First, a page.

Mumbai: The 2000-2009 decade has been one of heady growth for India and Indian business. The benchmark Sensex touched 5,000 points on 31 December 1999. Today, the index is over three times that level at 17,000. India’s foreign reserves at that time were $34 billion (around Rs1.6 trillion); today they are almost $290 billion.

Economic view: (from left) ICICI Bank non-executive chairman K.V. Kamath, MphasiS founder Jerry Rao and Tata Sons executive director R. Gopalakrishnan are optimistic about the country’s growth prospects.

As the year winds down and the decade comes to an end, ICICI Bank Ltd’s non-executive chairman K.V. Kamath, MphasiS Ltd founder Jerry Rao and Tata Sons Ltd executive director R. Gopalakrishnan speak to CNBC-TV18 about the road ahead for the Indian economy in the next decade. Edited excerpts:

Would jobs still be guaranteed as they were in the last 10 years, thanks to the information technology-business process outsourcing (IT-BPO) boom?

Rao: I think the BPO-IT industry will still continue at a 20%-plus growth rate, maybe not the 30s. The base is very big. The key question is that we have two labour markets. Anybody who knows English will get a job and anyone who doesn’t is going to find it tough. So you will find that dichotomy. But there will be no problem for anyone in their 20s who knows English to get a job in the services sector—domestic services or export services. I don’t think that’s a problem at all.

Do you think that infrastructure constraints may perhaps go away in at least the latter half of the next decade?

Kamath: I don’t think so... If you look at China, I think they are still investing in infrastructure. Let’s look at what we have to do. Many people don’t understand what has really changed.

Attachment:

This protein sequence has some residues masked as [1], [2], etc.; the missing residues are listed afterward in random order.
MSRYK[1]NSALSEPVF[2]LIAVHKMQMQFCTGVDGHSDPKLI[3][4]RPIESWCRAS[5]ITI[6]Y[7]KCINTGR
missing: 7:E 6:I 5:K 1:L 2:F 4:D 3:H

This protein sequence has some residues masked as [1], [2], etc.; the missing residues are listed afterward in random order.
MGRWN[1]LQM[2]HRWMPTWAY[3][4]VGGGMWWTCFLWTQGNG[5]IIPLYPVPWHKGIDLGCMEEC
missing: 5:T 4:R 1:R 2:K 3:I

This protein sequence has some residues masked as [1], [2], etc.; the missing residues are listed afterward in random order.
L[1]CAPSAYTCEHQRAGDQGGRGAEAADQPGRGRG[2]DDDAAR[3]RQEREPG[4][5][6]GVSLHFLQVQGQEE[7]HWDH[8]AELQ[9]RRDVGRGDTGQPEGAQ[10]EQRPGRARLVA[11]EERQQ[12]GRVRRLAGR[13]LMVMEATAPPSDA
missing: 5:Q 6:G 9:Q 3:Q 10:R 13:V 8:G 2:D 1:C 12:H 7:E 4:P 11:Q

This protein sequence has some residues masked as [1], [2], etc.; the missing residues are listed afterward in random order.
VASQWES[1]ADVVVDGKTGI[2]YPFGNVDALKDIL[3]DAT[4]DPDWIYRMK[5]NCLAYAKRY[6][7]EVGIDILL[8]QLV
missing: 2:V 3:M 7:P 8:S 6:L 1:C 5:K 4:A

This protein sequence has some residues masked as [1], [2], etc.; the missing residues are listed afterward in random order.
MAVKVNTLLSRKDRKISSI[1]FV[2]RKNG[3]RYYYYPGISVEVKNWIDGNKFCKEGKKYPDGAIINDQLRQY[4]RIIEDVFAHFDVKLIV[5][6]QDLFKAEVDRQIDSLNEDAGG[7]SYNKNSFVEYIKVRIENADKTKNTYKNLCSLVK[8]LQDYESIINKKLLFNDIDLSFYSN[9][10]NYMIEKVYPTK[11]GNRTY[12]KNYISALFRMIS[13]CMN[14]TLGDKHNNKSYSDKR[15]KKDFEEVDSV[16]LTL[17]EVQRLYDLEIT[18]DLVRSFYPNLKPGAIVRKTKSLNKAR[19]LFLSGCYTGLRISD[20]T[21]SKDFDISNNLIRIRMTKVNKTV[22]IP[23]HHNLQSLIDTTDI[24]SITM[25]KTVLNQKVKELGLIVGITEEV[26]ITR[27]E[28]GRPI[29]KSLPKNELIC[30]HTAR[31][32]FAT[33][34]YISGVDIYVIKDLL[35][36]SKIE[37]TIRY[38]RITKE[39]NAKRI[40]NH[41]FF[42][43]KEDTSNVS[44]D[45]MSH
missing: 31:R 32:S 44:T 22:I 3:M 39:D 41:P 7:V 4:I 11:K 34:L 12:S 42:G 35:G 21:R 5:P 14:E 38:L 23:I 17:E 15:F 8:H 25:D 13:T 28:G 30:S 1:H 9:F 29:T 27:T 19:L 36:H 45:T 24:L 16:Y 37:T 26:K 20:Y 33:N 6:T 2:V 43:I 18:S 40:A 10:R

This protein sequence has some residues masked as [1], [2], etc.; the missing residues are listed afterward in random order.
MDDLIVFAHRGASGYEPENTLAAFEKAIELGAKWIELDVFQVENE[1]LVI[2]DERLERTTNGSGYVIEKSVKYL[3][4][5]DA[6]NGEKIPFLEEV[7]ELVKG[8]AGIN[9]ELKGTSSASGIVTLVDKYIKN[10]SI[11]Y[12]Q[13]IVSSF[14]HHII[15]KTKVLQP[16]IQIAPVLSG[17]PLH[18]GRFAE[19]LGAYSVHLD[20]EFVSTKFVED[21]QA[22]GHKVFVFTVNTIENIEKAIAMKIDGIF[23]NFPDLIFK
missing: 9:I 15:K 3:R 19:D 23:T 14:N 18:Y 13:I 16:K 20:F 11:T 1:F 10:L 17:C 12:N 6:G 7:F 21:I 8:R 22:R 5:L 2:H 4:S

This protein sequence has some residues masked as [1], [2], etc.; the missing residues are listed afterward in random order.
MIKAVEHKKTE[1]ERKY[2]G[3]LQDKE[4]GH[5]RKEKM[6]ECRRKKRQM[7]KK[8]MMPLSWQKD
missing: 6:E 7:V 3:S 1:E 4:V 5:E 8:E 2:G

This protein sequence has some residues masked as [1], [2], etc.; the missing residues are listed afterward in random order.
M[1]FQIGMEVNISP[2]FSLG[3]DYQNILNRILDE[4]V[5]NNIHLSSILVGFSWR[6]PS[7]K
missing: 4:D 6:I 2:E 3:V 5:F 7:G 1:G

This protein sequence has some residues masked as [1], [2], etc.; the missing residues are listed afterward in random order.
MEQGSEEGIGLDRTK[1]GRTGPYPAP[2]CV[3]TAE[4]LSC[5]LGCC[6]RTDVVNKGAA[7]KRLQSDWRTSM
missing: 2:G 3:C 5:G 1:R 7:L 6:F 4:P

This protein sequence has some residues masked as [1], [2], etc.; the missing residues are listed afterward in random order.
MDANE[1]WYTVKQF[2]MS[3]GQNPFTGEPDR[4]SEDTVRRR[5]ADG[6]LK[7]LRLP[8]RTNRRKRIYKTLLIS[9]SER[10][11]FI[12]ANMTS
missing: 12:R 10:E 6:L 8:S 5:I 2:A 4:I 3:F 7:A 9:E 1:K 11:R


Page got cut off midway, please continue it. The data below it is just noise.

Nobody has seen so far a nation with over a billion people add a trillion (dollars) to the economy every four-five years. Never before in the history of the world has this happened. So whatever any economist may think, these numbers have never been seen.

I think these numbers need to be understood and digested. Not that I have digested it but I can get the contours of it. So as China grows from, say, $2,500-3,000 per capita to $5,000, there is going to be a hunger for infrastructure.

Maybe they are a little bit ahead of the curve. But the fact is that we will have to invest even at the basic level. We are far short of infrastructure even for a trillion-dollar economy today. So we will have to invest for a trillion and then take it up to a $2 trillion economy. So we may run temporary surpluses. But in terms of infrastructure, that is going to be a big driver over the next 10 years.

So to put it differently, one infrastructure, whether it is basic infrastructure, urban rejuvenation, urban dwellings, urban centres and also what I call the bottom of the pyramid transiting will find 700 million people coming into a category which we will call (financially) included and their aspirations being met...

I would be conservative in putting growth at 10%. My belief is that if we get some of the reforms that we discussed, we really would be hitting probably the teens, and we would probably be in the 13-15% range... But 10% is a given and there are a whole set of drivers.

The Tatas have always planned ahead of the country. They put up the first steel plant, the first textile plant, the first airline, etc. Even the first administrative service came from the Tatas. If the Tatas would ask you to tell them what you should plan for the next decade, where would you advise investment?

Gopalakrishnan: I would choose three areas. We are dabbling in all those areas a little bit. The first is drug discovery. I think it is the next new vision, like IT was in the 1990s. The second is engineering design—automotive and engineering design. I think we are beginning the journey up. The third is the whole area of supercomputing. All these are in the technology areas. The Tatas haven’t asked me but if they did, this is what I would say. I came into this interview thinking I am very optimistic. But after listening to my colleagues here, I feel I am very pessimistic—(I) don’t feel as bullish as them. I feel very bullish, but it is a question of degree.

Rao: The issue is just looking at the base numbers of savings rate and incremental capital output ratio—8-10% is a given as far as I can see.